July 12, 2013 -
As promised, NIST has delivered a new publication for Personal Identity Verification cards that now adds iris images and on-card fingerprint comparison as options for compliant cards.
Reported previously, during a tense congressional subcommittee hearing last month, Charles Romine, the director of the NIST Information Technology Laboratory promised a standard for iris images in federal identity cards, as the committee chair was adamant NIST be held to account for this new standard, which had been promised in the past.
The new publication, Biometric Data Specifications for Personal Identity Verification (Special Publications 800-76-2) is now available from NIST.
New specifications for on-card fingerprint comparison describe how to place one or two compact fingerprint templates and a recognition algorithm on the card.
In addition, NIST has added standardized compact images of one or both irises, and also provide performance specifications for iris biometrics as well as specifications for iris cameras.
“NIST research supports the users of these biometric technologies through its ongoing quantitative research activities,” Biometric Testing Project Leader Patrick Grother said. “After applying standard compression algorithms to a large number of iris images and then using these compact images with state-of-the-art recognition algorithms, NIST researchers determined that an iris image compressed to 3KB provides enough detail to accurately recognize an individual’s iris.”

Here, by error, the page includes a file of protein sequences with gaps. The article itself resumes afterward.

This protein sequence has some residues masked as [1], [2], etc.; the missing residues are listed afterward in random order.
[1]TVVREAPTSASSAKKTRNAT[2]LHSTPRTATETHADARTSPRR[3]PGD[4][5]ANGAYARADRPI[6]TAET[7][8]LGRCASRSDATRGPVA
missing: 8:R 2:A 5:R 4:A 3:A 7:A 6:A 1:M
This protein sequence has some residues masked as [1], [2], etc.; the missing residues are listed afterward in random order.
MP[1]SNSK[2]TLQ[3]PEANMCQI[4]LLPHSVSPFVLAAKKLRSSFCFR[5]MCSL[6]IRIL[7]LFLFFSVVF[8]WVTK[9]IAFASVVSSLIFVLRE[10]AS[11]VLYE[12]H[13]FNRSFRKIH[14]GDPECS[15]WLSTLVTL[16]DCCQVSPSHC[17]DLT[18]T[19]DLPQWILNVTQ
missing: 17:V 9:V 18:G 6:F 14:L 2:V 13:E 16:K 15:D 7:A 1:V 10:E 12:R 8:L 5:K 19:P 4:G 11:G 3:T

“This collaboration with industry and the standards community led to the ISO/IEC 19794-6 iris standard published in late 2011. The iris standard can support PIV authentication and other uses, such as e-passports,” Grother said. “More importantly, the iris standard ensures that the iris data is interoperable, that is, it can be exchanged easily between cameras and readers from different makers and across the world.”
NIST has also been working on understanding iris deterioration, and in a recent test, found no significant deterioration over a decade. Also, NIST is collaborating with the Department of Homeland Security on a camera certification process to define a repeatable optical laboratory test of a camera’s peak imaging capability.